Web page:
With such a torrent of Mexican-inspired eateries opening in Melbourne over the past 12 months, food lovers will note two things that are true of every new trend in food. The first is that competition only serves to widen the gap between authentic eateries and their fashionable counterparts. The second is that the tide will eventually turn and come back around and only the best exponents will still be in town when it does.
With the freshly opened Acland St Cantina, chef Paul Wilson immediately suggests that he’s in no rush to strike while the iron is hot. Rather, he’s in it for the long haul. Indeed, for Wilson, the secret to a successful menu lies in connecting with the culture at the food’s core.
On a recent trip to Mexico, Wilson discovered an intriguing food story based around the role of breakfast in the Mexican family context. “What I learnt is that breakfast is a really important part of Mexican food culture,” he says. It shows in the breakfast menu at Acland St Cantina, which features dishes that delve far deeper than the standard breakfast burrito. “You see families feasting in the mornings and then feasting late at night,” he continues. “And in the day, they just graze on street food.”
On the trip, Wilson fell in love with Oaxaca (pronounced wa-ha-ka), a small city on the southwest coast of Mexico, and much of his breakfast menu now comprises Oaxaca favourites. “Oaxaca was where we made the most food discoveries. It was very much about villages and real people, eating with their loved ones. The food on the street was geared up for people going to work, and it was all centred around the markets,” he says.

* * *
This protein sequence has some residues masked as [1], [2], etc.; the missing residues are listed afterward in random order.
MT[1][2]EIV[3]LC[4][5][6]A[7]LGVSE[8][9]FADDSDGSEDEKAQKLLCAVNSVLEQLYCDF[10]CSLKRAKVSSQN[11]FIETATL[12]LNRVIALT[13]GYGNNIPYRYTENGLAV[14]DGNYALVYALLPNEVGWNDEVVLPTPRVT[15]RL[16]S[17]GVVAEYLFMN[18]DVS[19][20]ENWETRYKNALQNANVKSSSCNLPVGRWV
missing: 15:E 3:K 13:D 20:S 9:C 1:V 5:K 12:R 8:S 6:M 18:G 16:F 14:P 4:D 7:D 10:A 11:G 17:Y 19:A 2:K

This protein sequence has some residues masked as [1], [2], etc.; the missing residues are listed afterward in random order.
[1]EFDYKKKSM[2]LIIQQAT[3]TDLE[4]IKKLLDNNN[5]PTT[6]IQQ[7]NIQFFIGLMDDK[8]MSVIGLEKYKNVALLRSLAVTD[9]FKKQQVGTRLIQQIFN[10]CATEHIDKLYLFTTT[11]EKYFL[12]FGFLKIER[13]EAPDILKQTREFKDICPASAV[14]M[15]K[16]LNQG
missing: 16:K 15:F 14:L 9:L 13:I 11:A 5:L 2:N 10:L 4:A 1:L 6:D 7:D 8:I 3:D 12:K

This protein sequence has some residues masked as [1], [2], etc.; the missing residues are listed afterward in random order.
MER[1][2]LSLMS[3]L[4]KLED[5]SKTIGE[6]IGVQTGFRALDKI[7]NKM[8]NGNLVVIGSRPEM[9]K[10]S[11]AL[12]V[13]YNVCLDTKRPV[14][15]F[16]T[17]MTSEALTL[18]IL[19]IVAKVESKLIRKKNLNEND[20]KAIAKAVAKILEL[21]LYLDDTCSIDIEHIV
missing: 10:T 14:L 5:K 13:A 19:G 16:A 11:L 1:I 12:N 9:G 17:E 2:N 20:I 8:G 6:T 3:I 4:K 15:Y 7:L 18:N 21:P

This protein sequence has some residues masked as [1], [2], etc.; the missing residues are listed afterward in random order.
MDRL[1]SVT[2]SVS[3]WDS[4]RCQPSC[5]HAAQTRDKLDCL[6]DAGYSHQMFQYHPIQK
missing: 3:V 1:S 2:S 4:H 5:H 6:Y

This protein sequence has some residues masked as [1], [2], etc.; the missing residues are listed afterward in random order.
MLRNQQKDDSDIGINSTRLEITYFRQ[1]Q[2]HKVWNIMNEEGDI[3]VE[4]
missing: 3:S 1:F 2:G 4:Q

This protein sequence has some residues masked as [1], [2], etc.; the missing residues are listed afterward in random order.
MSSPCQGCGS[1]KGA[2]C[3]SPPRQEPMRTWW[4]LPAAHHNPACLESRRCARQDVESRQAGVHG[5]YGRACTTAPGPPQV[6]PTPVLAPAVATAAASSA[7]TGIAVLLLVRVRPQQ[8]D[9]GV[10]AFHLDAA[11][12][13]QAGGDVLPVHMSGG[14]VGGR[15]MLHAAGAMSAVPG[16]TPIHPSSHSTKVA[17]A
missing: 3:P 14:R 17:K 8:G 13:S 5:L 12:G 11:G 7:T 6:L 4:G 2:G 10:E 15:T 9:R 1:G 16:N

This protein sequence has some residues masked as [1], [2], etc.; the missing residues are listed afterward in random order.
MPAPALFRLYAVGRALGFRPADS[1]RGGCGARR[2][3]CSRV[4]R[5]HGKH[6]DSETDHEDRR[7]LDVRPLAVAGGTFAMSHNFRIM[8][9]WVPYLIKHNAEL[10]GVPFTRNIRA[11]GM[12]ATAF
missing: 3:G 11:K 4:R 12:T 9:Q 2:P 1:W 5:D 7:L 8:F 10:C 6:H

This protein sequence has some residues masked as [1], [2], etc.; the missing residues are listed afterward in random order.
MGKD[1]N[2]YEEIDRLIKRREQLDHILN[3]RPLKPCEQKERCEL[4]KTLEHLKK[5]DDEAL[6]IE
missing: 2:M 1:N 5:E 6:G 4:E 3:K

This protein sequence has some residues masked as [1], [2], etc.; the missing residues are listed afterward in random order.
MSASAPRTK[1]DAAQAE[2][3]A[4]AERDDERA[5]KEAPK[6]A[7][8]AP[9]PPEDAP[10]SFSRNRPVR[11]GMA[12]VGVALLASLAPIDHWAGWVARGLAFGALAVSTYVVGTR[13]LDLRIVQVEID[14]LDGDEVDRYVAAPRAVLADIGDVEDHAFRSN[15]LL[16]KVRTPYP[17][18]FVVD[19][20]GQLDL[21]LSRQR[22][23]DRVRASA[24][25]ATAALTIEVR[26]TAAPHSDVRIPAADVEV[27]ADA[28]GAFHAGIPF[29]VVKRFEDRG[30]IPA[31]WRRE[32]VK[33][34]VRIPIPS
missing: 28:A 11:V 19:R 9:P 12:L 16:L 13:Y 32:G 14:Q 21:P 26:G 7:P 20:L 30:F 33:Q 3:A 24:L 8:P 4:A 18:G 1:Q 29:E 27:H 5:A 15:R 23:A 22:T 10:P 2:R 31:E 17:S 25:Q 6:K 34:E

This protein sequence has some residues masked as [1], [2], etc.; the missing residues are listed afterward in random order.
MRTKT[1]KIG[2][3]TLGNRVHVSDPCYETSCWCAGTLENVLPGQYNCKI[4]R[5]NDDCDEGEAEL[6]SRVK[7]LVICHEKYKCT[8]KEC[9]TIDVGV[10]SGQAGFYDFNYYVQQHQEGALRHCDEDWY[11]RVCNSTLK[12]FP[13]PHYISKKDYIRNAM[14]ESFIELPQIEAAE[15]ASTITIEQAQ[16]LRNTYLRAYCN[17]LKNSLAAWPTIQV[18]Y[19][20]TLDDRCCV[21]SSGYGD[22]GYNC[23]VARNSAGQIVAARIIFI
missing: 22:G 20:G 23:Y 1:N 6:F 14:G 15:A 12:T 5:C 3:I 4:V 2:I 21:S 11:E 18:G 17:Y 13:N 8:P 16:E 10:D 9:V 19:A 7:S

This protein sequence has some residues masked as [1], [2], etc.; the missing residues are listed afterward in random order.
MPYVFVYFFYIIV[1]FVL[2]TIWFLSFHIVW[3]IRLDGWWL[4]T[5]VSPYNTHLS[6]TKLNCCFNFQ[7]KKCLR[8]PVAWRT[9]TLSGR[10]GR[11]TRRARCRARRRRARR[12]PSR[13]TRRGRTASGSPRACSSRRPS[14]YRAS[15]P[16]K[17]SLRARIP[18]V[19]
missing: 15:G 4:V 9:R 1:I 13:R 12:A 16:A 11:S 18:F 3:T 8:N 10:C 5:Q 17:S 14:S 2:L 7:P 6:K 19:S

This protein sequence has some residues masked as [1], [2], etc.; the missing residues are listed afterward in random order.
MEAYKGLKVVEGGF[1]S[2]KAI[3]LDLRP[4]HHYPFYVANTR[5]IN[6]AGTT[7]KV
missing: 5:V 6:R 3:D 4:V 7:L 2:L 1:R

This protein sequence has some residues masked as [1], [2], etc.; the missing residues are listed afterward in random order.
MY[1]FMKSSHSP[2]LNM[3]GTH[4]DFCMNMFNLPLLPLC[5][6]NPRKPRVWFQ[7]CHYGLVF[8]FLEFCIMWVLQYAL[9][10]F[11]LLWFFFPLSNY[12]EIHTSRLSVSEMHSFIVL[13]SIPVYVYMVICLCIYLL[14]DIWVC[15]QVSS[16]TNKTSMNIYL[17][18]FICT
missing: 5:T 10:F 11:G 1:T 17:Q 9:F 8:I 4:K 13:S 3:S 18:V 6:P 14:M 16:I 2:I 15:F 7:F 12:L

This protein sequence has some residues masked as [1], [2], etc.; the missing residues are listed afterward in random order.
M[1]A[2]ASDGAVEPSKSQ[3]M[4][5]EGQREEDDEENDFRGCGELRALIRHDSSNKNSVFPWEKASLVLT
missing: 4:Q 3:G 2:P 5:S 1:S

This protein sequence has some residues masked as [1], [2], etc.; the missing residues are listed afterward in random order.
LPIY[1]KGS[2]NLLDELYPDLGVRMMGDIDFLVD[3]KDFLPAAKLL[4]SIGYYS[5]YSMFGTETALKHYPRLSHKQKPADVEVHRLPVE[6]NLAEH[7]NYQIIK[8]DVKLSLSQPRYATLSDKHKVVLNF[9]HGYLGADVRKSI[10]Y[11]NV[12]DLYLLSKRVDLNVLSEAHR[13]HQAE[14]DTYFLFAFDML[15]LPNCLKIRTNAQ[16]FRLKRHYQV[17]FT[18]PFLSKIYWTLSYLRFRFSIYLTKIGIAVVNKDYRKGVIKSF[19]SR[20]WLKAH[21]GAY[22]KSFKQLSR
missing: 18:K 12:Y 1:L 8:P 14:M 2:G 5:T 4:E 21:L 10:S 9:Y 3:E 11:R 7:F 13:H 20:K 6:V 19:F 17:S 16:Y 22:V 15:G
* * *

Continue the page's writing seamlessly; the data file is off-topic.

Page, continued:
In fact, it was in Oaxaca that Wilson developed much of his drinks menu, adding the agua de horchata (a local rice water mixed with cinnamon) and the atole of mango and pineapple, a masa-based fruit drink commonly served with ice, street-side in Mexico.
While it’s sometimes hard to convince Melburnians that you can have breakfast without toast, Wilson says that the bollos at Acland St Cantina is a fine substitute. “It’s a Mexican roll that’s inspired by the French,” he says. “It’s a roll with the interior pulled out, then it’s toasted and filled with frijoles and topped with avocado leaf and queso fresco, which is a deliciously salty cows milk cheese,” he says.
Along with traditional favourites like breakfast burritos, tacos and quesadillas, Wilson adds some more obscure recipes that he discovered while eating in Oaxaca, of which the huevos Oaxaca is his personal favourite.
“There are a lot of ducks in Oaxaca and they make all of their egg dishes with duck eggs,” he says. “They layer tortillas, fried eggs and a spicy tomato sauce, then you add spicy chorizo or bacon and finish it with avocado.
“But I had to make ours a bit smaller, because the portions are massive in Mexico,” he laughs.